“Music gives a soul to the universe, wings to the mind, flight to the imagination and life to everything.” ― Plato
We live in a time when technology has brought us closer to music than ever before, enshrining its role in our emotional and social lives. According to the available evidence, music captures attention, triggers a range of emotions, alters or regulates mood, increases work output, heightens arousal, induces states of higher functioning, reduces inhibitions and encourages rhythmic movement. When it comes to listening music and running there starts a debate.
It comes with its own pros and cons.
Listening to music during workout has the following benefits:
- It improves performance and decreases the perceived exertion and fatigue
- Ergogenic effect of music is evident as it improves exercise performance by either delaying fatigue or increasing work capacity. This effect results in higher than expected levels of endurance, power, productivity or strength.
- The researches show that it reduces perception of effort during a strenuous workout–which explains why you tend to pick up the pace when a good song comes on.
- It helps your body and focuses your mind to maintain a good tempo to run a strong steady pace.
- When listening to music while running, it naturally focuses the brain away from fatigue and soreness. This in turn allows the runner to run further without feeling like you need to stop because you are too tired to keep going.
But despite of all of the benefits music brings to the table, there are plenty of reasons to leave your tunes behind when you head out on your next run.
Studies have found that while running if your level of effort is high then listening to music does not have a positive effect on your performance, but rather it can have a negative effect. This is because the music can distract you from the goal you are trying to achieve.
Music can take away the focus of the runners. They have to make sure their form is right to get the most out of every stride and focus on controlling their breathing so enough oxygen is flowing through their body so they do not catch cramps while running. Moreover you spend half the run trying to keep sweaty headphones from falling out of your ears.
- RISK OF INJURY
Running with music causes the runners to loose sense of their surroundings. Runners can no longer hear what is going on around them. This puts the runners at risk of getting hurt by cars if working out near busy streets, or any where that the runner should be cautious of what’s around them.
- BODY AWARENESS
Without music in your ears, you are likely to be much more aware of how your body feels and reacts at a certain pace. When you run hard intervals, you can easily register an increase in breathing rate and notice how your arm swing and leg stride might change as you surge and recover.Being able to tune into your body with no distractions allows you to focus on maintaining a relaxed, smooth stride through the harder efforts, and to be able to calm and deepen your breathing to carry more oxygen to the legs. With that up-tempo playlist blasting in your ears, you might miss the cues from your body that you’re pushing an interval too hard—or not hard enough.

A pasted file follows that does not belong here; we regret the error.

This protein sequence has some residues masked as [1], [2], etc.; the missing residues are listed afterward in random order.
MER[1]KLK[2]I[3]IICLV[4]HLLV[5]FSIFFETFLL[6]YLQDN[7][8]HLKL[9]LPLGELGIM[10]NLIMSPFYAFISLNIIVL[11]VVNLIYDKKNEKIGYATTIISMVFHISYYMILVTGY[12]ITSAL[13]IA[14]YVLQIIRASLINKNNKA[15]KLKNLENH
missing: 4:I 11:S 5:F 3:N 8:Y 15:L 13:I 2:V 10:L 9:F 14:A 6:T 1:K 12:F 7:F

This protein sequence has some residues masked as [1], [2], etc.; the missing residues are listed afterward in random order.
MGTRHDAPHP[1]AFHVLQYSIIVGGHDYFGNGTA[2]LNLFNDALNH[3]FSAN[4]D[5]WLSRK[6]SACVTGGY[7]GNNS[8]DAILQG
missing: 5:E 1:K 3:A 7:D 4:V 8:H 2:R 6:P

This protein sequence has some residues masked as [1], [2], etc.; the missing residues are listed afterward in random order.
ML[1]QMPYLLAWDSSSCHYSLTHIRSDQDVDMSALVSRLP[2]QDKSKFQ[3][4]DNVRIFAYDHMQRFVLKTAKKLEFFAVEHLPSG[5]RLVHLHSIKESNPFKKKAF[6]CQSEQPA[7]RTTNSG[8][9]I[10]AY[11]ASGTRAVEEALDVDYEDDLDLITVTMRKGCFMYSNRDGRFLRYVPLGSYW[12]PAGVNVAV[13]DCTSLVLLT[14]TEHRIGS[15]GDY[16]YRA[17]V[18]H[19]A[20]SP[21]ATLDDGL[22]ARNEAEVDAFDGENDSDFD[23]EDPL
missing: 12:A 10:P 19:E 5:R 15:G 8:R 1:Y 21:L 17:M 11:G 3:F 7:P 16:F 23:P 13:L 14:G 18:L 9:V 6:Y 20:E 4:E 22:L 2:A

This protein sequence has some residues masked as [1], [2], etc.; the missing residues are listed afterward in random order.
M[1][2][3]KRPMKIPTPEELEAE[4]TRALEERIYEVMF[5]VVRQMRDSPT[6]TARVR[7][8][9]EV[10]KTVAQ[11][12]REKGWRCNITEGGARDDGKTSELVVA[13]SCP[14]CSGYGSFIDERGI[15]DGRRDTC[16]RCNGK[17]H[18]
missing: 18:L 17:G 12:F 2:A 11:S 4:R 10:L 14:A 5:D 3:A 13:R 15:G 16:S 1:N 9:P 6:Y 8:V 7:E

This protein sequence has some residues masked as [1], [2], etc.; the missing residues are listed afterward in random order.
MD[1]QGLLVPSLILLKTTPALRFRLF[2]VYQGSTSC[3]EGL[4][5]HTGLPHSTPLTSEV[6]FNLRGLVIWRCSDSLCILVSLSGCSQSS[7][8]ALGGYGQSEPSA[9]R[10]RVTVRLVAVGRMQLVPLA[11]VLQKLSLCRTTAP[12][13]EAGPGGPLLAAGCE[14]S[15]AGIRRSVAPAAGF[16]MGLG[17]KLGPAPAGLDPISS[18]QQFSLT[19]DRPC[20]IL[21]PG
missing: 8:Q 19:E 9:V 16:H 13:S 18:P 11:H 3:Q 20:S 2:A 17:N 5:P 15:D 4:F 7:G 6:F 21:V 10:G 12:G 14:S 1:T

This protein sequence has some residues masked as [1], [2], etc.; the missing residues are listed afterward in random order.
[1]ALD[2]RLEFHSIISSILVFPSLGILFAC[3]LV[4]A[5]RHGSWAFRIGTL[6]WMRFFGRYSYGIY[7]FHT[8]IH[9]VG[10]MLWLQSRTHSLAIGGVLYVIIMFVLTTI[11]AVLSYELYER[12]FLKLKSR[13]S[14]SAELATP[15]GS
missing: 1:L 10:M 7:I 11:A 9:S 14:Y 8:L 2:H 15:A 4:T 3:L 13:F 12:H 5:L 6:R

If you’ve been a runner for long enough, you’ve most likely experienced the feeling of being in the zone during a run or race. Also known as being in “flow,” and some of the best sports performances happen in this state. In flow, your mind is locked on the task , time seems to shift, the world falls away and you feel confident in your body and its abilities to meet any challenge. But with earbuds in, your mind often focuses on what you are listening to, rather than dropping into that heightened awareness that flow requires.
- REDUCTION IN RUNNING PERFORMANCE
Don’t fool yourself into thinking that carrying that giant iPhone 7 Plus on your arm for thousands and thousands of steps won’t impact your gait. The extra weight on one side creates a slight imbalance in your body that gets magnified over the miles and can lead to poor form, muscles strains or injuries. Having one less item to carry on your run means less weight to lug through each workout.
One of the best things about running music-free is getting to experience the change in the seasons through the sounds of nature on a run. The crystalline stillness of a winter morning, the birdcalls of a dewy spring day, the damp air and cicadas of summer, the crunch of the leaves under your feet in fall—all sounds you would miss with headphones on. With so many sounds and screens demanding your attention each day, a device-free run is an amazing way to unplug. Enjoying nature’s own soundtrack is refreshing on more than one level; you may find it’s just plain easier to appreciate nature when you are fully present in the moment. Just enjoy the world around you.
So, in a nutshell listening to music and not listening to music is a matter of totally a personal choice but before stepping on donning a earphone weigh it pros and cons carefully.
Dr. Richa Tandon (PT)